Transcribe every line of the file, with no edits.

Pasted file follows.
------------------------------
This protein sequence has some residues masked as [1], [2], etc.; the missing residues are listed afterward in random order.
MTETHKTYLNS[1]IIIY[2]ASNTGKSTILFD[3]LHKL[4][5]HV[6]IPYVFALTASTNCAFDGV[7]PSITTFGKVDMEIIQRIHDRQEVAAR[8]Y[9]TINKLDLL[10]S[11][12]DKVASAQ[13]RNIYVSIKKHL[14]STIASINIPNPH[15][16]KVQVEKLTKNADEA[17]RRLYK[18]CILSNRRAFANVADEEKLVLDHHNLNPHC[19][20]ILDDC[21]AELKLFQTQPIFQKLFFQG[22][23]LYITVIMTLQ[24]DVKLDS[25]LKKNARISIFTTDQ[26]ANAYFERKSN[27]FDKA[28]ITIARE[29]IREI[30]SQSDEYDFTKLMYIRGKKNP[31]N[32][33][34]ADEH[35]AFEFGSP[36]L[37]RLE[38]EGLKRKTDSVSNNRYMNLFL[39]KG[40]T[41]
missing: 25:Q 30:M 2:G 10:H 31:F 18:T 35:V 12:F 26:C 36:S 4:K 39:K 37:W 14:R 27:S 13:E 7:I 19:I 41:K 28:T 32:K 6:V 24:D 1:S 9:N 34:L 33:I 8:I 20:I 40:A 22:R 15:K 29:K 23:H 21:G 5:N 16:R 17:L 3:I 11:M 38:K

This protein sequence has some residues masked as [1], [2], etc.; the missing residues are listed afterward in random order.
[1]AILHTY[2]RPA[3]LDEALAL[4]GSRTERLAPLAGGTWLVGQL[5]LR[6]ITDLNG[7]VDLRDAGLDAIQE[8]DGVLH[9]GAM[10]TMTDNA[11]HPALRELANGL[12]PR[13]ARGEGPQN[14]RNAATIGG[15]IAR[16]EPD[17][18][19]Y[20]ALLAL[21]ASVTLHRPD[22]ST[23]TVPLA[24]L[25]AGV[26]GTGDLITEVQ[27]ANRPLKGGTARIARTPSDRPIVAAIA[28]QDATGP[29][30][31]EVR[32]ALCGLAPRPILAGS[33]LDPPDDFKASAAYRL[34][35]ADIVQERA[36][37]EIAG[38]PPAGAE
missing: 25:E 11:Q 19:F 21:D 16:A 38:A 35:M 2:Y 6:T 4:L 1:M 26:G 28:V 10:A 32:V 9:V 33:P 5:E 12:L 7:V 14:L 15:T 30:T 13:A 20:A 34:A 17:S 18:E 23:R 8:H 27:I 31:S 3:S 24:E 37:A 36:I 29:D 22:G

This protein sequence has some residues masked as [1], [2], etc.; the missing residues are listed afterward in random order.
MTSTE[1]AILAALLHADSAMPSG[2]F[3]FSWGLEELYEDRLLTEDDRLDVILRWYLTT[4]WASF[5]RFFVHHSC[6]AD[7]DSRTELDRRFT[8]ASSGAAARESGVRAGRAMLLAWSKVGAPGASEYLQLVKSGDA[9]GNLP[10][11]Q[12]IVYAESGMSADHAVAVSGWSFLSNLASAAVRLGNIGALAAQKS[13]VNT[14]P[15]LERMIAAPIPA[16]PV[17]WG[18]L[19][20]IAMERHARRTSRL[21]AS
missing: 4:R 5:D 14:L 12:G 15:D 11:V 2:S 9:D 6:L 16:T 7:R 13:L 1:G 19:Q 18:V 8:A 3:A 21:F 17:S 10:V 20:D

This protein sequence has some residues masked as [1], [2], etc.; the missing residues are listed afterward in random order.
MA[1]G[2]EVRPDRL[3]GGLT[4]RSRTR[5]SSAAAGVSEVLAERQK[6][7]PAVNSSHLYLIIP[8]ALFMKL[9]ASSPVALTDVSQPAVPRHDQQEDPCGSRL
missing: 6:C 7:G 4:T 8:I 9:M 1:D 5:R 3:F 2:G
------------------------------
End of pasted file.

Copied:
This protein sequence has some residues masked as [1], [2], etc.; the missing residues are listed afterward in random order.
MTETHKTYLNS[1]IIIY[2]ASNTGKSTILFD[3]LHKL[4][5]HV[6]IPYVFALTASTNCAFDGV[7]PSITTFGKVDMEIIQRIHDRQEVAAR[8]Y[9]TINKLDLL[10]S[11][12]DKVASAQ[13]RNIYVSIKKHL[14]STIASINIPNPH[15][16]KVQVEKLTKNADEA[17]RRLYK[18]CILSNRRAFANVADEEKLVLDHHNLNPHC[19][20]ILDDC[21]AELKLFQTQPIFQKLFFQG[22][23]LYITVIMTLQ[24]DVKLDS[25]LKKNARISIFTTDQ[26]ANAYFERKSN[27]FDKA[28]ITIARE[29]IREI[30]SQSDEYDFTKLMYIRGKKNP[31]N[32][33][34]ADEH[35]AFEFGSP[36]L[37]RLE[38]EGLKRKTDSVSNNRYMNLFL[39]KG[40]T[41]
missing: 25:Q 30:M 2:G 10:H 31:F 18:T 35:V 12:F 26:C 36:S 4:K 39:K 37:W 14:R 27:S 13:E 7:I 19:I 41:K 28:T 32:K 6:V 24:D 1:S 9:N 34:L 33:I 8:I 20:I 40:A 22:R 15:K 29:K 23:H 21:G 5:N 16:R 17:L 3:I 11:M 38:K

This protein sequence has some residues masked as [1], [2], etc.; the missing residues are listed afterward in random order.
[1]AILHTY[2]RPA[3]LDEALAL[4]GSRTERLAPLAGGTWLVGQL[5]LR[6]ITDLNG[7]VDLRDAGLDAIQE[8]DGVLH[9]GAM[10]TMTDNA[11]HPALRELANGL[12]PR[13]ARGEGPQN[14]RNAATIGG[15]IAR[16]EPD[17][18][19]Y[20]ALLAL[21]ASVTLHRPD[22]ST[23]TVPLA[24]L[25]AGV[26]GTGDLITEVQ[27]ANRPLKGGTARIARTPSDRPIVAAIA[28]QDATGP[29][30][31]EVR[32]ALCGLAPRPILAGS[33]LDPPDDFKASAAYRL[34][35]ADIVQERA[36][37]EIAG[38]PPAGAE
missing: 25:E 11:Q 19:F 21:D 16:A 38:A 35:M 2:Y 6:T 4:L 1:M 26:G 28:V 10:A 32:V 9:V 33:P 5:E 12:L 7:V 14:L 15:T 30:T 13:A 20:A 34:A 17:S 18:E 23:R 8:H 27:I 31:S 3:S 24:E 37:A 36:I 29:D 22:G

This protein sequence has some residues masked as [1], [2], etc.; the missing residues are listed afterward in random order.
MTSTE[1]AILAALLHADSAMPSG[2]F[3]FSWGLEELYEDRLLTEDDRLDVILRWYLTT[4]WASF[5]RFFVHHSC[6]AD[7]DSRTELDRRFT[8]ASSGAAARESGVRAGRAMLLAWSKVGAPGASEYLQLVKSGDA[9]GNLP[10][11]Q[12]IVYAESGMSADHAVAVSGWSFLSNLASAAVRLGNIGALAAQKS[13]VNT[14]P[15]LERMIAAPIPA[16]PV[17]WG[18]L[19][20]IAMERHARRTSRL[21]AS
missing: 4:R 5:D 14:L 12:G 15:D 11:V 2:S 9:D 6:L 16:T 7:R 13:L 1:G 19:Q 18:V 8:A 3:A 21:F 17:S 10:V 20:D

This protein sequence has some residues masked as [1], [2], etc.; the missing residues are listed afterward in random order.
MA[1]G[2]EVRPDRL[3]GGLT[4]RSRTR[5]SSAAAGVSEVLAERQK[6][7]PAVNSSHLYLIIP[8]ALFMKL[9]ASSPVALTDVSQPAVPRHDQQEDPCGSRL
missing: 6:C 7:G 4:T 8:I 9:M 1:D 5:R 3:F 2:G